That may sound like a tough one, but actually, the AbleGamers Foundation has an answer, and that answer is Forza 3.
The Foundation, which exists to promote awareness and accessibility in video games for disabled gamers, selects once a year a recipient for its "Accessible Mainstream Game of the Year".
This is awarded to the regular game - as in, one not specifically designed for the disabled market - that is able to best accommodate the needs of gamers with various categories of disability.
Driving game Forza 3 was selected thanks to its wealth of customisable options that allow gamers with a variety of disabilities and/or ailments to still get the most of the game.
Chief amongst these are an "auto-braking" option, which means the game can be played with just two buttons, as outlined in the accompanying video.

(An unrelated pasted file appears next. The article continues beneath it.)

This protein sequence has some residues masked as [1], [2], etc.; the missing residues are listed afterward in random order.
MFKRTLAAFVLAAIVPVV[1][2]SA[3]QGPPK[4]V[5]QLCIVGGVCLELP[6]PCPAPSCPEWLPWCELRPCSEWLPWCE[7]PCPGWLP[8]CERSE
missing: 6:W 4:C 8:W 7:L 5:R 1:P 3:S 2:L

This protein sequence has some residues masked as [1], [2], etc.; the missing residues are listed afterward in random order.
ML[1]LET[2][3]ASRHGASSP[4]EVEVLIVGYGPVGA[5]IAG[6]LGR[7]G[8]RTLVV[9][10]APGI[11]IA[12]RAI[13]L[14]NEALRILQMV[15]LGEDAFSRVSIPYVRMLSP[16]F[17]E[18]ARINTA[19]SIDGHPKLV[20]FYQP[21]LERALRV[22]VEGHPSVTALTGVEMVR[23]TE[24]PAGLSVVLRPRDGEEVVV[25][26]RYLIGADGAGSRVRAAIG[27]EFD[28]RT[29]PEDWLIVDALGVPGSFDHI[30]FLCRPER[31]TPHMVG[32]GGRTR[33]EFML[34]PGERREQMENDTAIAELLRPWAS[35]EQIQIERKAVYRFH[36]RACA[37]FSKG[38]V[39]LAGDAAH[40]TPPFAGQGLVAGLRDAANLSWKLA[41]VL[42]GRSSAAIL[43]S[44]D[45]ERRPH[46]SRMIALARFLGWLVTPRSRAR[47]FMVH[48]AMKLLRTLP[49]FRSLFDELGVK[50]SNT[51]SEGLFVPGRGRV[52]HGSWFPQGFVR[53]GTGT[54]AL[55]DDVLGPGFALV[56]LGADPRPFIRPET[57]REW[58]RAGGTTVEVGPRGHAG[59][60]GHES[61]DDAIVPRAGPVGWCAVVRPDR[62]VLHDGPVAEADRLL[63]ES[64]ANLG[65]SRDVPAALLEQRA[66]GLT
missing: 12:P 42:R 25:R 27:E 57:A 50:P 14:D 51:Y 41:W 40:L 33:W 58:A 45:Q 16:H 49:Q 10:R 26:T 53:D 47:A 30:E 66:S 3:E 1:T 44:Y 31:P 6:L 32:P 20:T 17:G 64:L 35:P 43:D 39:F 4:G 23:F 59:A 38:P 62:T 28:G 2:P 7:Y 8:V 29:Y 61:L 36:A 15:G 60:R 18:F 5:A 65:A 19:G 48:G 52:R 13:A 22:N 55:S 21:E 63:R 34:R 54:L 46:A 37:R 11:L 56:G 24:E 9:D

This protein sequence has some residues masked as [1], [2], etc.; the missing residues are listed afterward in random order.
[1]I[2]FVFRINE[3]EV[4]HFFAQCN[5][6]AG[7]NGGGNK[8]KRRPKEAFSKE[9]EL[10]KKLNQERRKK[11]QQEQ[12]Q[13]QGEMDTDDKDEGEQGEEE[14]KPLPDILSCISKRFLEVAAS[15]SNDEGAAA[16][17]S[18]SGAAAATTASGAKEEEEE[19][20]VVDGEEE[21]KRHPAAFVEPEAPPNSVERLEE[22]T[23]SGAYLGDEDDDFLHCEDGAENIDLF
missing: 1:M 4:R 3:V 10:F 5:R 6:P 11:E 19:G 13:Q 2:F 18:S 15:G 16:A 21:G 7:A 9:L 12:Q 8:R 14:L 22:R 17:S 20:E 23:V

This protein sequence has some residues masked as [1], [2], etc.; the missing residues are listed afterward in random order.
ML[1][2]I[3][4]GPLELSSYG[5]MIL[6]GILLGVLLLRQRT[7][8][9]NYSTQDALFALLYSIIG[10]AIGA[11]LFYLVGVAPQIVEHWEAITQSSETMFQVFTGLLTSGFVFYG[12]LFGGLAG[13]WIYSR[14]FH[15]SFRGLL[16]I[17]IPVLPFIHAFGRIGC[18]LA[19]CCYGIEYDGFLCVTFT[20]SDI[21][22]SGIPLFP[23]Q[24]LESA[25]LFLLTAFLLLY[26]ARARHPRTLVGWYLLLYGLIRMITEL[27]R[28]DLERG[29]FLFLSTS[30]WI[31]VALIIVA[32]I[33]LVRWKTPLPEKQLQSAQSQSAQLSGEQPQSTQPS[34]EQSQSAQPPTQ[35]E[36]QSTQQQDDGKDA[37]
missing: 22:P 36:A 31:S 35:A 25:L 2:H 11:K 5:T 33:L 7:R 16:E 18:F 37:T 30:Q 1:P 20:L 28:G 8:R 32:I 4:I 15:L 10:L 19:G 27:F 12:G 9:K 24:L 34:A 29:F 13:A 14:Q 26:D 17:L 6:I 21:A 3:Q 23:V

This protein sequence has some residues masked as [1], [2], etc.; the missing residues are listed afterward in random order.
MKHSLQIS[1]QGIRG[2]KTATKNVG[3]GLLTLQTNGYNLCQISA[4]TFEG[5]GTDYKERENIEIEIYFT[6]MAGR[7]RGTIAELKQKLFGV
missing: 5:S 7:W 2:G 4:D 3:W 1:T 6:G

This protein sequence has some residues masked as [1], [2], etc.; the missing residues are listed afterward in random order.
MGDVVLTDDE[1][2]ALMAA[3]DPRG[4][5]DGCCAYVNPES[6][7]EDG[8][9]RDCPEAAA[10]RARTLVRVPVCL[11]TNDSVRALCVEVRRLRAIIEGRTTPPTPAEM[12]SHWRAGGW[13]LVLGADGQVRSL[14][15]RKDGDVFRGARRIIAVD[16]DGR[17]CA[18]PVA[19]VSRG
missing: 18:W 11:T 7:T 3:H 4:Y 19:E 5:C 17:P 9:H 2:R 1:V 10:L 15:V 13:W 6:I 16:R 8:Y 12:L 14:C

This not only aids gamers unable to use their fingers/hands fully, but also colourblind users, as the game's on-track guide to braking - which is red/green, making it useless to the colourblind - isn't needed with auto-braking engaged.
Forza 3's "rewind" feature, which lets users shift the race back to a point in time before a crash or pivotal moment, was also praised, as for those with cognitive difficulties like "those who have trouble making fast decisions on which way to steer", it lets them continue a race after a hiccup rather than restarting.
While none of those options were specifically included in Forza 3 to accomodate the disabled, that's not the point. The point, as AbleGamers points out, is:
What makes this title stand out from the rest is the amount of options given for those who need it. As we always say at AbleGamers, options are the key to including accessibility for those who need it while preserving the difficulty factor for those who don't. Forza 3 gives disabled gamers the tools to tailor the game to their particular disability but does so in a way that if you don't need the accessibility you might never know it's there.